Shaun Scott is a Seattle-based writer and historian. He is the author of the book Millennials and the Moments That Made Us: A Cultural History of the U.S. from 1982-Present (Zero Books, 2018). His work has appeared in Sports Illustrated and Jacobin Magazine.

Recent Articles

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Mayoral Candidates Fight Over the Future

Will they actually discuss their plans and policies before it's too late?
Q&A

The Evolution of Evan Flory-Barnes

"Björk meets Curtis Mayfield": The jazz musician and composer on his biggest show yet.
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Seattle Freeze

Escapism that speaks to decaying social fabric: searching for community in hockey.
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100 Days of Distraction

Satire is useless against a political world that's beyond meaning.
Q&A

Generational Movement

Dance artist Alex Crozier talks with Shaun Scott about his new show 'Millennials.'
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40 Years in the Wilderness

As the Mariners' season begins, Shaun Scott considers Seattle through the lens of its baseball history.
Q&A

Building ‘Kenbe Fem’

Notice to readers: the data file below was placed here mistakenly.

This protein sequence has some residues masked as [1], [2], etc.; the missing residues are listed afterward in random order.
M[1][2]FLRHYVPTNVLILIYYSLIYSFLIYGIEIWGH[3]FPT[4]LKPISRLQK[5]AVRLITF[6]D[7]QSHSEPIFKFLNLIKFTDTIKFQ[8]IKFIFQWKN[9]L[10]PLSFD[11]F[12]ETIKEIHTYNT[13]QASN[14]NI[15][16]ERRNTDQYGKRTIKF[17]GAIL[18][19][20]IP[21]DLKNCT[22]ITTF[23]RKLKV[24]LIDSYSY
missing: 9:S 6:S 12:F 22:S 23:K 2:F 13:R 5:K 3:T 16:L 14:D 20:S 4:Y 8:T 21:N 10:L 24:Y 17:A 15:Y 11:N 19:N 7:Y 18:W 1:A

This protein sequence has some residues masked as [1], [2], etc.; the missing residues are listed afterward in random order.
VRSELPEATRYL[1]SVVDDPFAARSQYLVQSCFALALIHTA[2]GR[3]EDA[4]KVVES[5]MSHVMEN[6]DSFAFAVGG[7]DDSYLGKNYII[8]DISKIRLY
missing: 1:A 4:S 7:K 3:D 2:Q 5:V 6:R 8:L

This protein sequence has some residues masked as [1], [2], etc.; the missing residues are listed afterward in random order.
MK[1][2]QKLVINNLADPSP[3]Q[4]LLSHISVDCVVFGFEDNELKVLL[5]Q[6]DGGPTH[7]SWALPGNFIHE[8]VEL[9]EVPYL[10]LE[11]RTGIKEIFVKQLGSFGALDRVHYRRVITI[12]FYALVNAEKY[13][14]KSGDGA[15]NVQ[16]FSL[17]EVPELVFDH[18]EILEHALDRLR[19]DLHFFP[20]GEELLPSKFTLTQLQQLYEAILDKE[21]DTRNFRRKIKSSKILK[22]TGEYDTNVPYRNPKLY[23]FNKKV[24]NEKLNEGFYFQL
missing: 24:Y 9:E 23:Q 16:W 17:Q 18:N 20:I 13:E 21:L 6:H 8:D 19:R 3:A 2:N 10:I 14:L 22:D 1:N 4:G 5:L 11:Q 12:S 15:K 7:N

A happenstance meeting turned into a creative partnership that culminated in the film 'Kenbe Fem,' a documentary about David Pierre-Louis’ search for his family and mission to help rebuild Haiti.
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The Price of Watching Dave Chappelle

In his two new Netflix comedy specials released on Tuesday, March 21, Chappelle attempts to regain relevance. He succeeds, but for the wrong reasons.
Q&A

Barriers and Inspiration

Writer and organizer Gennette Cordova talks about an upcoming panel featuring women of color in the local arts scene.
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On Porter Ray’s ‘Watercolor,’ Time Keeps Slipping

The album reveals a Millennial rapper’s haunted mosaic—the losses, loves and longings of a young man who does not have the luxury of looking forward to an unfettered future.
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The Political Economy of Future

The rapper's lyrical lens has captured us as we never wanted to be: participants in a manically materialist world where money and love simulate the highs and lows of addiction.
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Amid Calls for a General Strike, Seattle Shows the Way (Again)

A tradition of general strikes in the United States started in Seattle in 1919 when 65,000 workers—in a city of 315,000 people—stayed home.